After pioneering issuers have led the way in creating a green bond market, the full array of debt instruments needs to be tapped to fund the fight against climate change, says the Climate Bonds Initiative’s Manuel Adamini. The recent growth of sovereign, structured and even synthetic deals suggests this is on the verge of happening.
There’s a huge annual global climate finance gap of $2.5 trillion that needs to be covered, hence we essentially need to divert every single dollar that we possibly can to try to prevent catastrophic climate change through investment in climate-relevant assets.
The whole green bonds development is evidently a very encouraging one, because in the past when one has thought about environmental or even ESG investments in the wider sense — such as when I headed one of those departments at an asset manager in my earlier life — that was very much equities-driven. So in a sense the whole green bonds development is particularly positive because it talks about the much, much bigger and much more liquid debt market.
Within that, clearly one begins developing a green debt market by starting with the easy steps first, the most liquid and most sought-after pockets of issuance — which happens to be euro, dollar, sterling investment grade benchmark-sized plain vanilla issuance from blue chip brands. We have seen that over the last couple of years, and the growth we have witnessed has shown that we really are building a market here, and a market that is here to stay.
But what we hope to see is debt issuance increasingly moving away from simply senior unsecured issuance, to essentially covering any debt instrument for climate finance. We need to deploy an awful lot of assets very fast. That will involve a variety of instruments to finance a variety of assets and projects from a variety of technologies put down in different jurisdictions. To finance this, we need to mobilise all sorts of investors.
Catering to their diverse needs and matching that with the asset diversity asks for complementing plain vanilla with other structures.
Indeed we may now be on the verge of that development kicking off. There are some particularly encouraging trends emerging, both on the issuer side and on the investor side.
On the issuer side, sovereign bonds are a big development we have seen since December 2016, and covered bonds another. Berlin Hyp has done an awful lot for the market’s direction with their Green Pfandbrief. It was then quiet for a while, but now finally we have seen Deutsche Hypo. Though DKB and recently LBBW issued senior unsecured green, the arrival of more German financial institutions in the green space may point to more to come.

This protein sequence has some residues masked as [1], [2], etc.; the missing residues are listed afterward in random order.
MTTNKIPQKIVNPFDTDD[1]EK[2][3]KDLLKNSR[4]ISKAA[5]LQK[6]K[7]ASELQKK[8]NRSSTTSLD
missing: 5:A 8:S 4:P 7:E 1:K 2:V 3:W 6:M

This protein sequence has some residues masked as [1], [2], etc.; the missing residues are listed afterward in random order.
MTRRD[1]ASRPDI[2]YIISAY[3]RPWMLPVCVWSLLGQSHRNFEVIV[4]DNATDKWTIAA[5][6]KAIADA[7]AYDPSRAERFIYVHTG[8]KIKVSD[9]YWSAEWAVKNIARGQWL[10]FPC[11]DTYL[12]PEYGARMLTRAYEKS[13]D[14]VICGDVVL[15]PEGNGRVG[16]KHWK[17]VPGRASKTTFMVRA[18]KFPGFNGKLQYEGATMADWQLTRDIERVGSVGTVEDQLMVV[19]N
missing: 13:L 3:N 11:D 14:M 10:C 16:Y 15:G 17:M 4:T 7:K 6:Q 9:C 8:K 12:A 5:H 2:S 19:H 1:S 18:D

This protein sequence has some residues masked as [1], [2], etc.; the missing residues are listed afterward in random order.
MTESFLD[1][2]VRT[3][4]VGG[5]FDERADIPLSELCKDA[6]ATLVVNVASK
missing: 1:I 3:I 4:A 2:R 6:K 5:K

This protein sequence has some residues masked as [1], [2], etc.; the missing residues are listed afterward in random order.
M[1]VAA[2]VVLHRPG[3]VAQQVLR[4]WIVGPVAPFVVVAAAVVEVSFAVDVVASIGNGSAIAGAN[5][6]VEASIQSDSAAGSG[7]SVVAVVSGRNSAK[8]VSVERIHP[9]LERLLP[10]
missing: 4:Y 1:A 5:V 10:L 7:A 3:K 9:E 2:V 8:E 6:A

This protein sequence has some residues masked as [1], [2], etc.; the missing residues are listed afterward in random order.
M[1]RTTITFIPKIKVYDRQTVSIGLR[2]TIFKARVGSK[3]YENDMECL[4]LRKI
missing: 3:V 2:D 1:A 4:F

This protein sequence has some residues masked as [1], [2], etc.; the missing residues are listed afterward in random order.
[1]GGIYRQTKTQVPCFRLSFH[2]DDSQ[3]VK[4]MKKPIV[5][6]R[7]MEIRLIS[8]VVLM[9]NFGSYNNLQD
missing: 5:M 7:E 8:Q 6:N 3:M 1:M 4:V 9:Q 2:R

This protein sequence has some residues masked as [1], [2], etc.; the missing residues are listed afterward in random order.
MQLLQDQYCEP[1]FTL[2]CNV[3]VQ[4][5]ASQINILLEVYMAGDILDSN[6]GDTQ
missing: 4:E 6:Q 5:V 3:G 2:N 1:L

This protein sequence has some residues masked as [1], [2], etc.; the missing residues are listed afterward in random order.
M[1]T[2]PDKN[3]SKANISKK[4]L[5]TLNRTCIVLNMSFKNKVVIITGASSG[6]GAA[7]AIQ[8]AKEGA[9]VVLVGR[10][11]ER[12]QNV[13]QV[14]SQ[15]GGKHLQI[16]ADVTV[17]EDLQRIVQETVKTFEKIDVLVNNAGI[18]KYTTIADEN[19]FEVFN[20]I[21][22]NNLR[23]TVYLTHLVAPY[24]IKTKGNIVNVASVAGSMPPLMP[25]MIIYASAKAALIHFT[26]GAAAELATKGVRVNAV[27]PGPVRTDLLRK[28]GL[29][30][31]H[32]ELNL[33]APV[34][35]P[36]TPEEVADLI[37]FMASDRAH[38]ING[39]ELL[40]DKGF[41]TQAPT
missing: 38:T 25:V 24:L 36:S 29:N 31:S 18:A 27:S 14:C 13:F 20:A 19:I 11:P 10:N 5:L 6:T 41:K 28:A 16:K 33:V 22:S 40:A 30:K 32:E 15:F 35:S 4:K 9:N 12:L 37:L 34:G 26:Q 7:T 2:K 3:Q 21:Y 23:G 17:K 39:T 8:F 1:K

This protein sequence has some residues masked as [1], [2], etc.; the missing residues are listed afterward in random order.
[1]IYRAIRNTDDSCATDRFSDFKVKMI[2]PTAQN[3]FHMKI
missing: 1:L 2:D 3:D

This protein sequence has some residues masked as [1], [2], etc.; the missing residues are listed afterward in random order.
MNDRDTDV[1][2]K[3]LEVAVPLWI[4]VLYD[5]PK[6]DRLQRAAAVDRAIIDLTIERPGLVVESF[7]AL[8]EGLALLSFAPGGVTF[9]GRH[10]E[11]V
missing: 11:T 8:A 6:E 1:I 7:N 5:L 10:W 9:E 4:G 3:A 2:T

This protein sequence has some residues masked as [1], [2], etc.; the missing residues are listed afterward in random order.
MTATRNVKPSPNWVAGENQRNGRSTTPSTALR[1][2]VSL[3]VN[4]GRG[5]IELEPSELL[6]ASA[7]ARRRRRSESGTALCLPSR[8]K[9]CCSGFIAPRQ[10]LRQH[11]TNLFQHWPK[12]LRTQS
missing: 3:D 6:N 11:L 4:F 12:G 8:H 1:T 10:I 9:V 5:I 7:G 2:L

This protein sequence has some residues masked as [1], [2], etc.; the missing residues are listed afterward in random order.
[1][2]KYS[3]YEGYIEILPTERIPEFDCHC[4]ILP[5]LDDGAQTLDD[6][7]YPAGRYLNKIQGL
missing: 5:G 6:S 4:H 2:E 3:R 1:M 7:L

The same with Schuldschein. We first saw a lot of talk about Nordex’s (Climate Bonds Certified) and later Friesland Campina’s Schuldschein. Then it was silent, but finally we have green Schuldschein from Meggle and Mann+Hummel. So potentially things are getting moving there, which would be particularly exciting in the German context. It may open up opportunities to unlock the huge German SME world to green finance. It would be good if the diversity of the German economy were better reflected in the green bonds space — and for that, we need non-financial corporates, and particularly SMEs, to come to the fore.
And then we have seen some very bespoke deals, like Crédit Agricole’s synthetic risk transfer of EUR3bn of infrastructure loans to free up EUR2bn of regulatory capital, which is then pledged to finance green assets only on a forward basis. That plays into the same idea as many green bonds: first pooling assets on a balance sheet and then freeing up that capital so it can move on to the next green project. And an innovative, but much, much smaller deal at EUR30m, was a synthetic risk transfer from a pool of lease payments on 3,000 German residential solar PV installations, structured as a private placement by MEP Werke/Strasser Capital and sold to Dutch Delta Lloyd as a sole buyer.
Those are all pointing into the same direction, of green bonds moving into a wider green debt range of instruments and products.
On the investor side, we are receiving an increasing number of more focused enquiries corresponding with developments on the issuer side. In speaking to investors two or three years ago, I would mention the potential for reaching into other pockets of their assets under management by going beyond the plain vanilla, and they would understand the arguments but for one reason or another they couldn’t be accessed for green — if we look at the traditional green bond investors, who are largely pension funds and insurance backed schemes, they may be somewhat conservative or risk-averse. Now two years-plus post Paris, those discussions are changing and I see many an investor making pretty detailed enquiries to us about access to, for example, emerging market debt with or without a currency hedge, high yield paper from developed markets, green Schuldschein, very bespoke private placements, and so forth. The level of diversity as well as sophistication of inquiries is clearly on the up.
Meanwhile we see the same investment managers that have already been buying paper now having some asset owners giving them clear instructions to buy green, or the same asset owners allowing for wider mandates to invest in green. Some of the first-mover investors — those that set up specific green bond funds, mandates or green bond exposure targets and have been active in the space for a while — finally start saying, hey, we want more than plain vanilla paper.
That’s all very encouraging.
Manuel Adamini was speaking to Neil Day ahead of the CBI18 conference. Main photo: Manuel speaking in June 2017 at a Frankfurt event to mark the release of a Climate Bonds Initiative report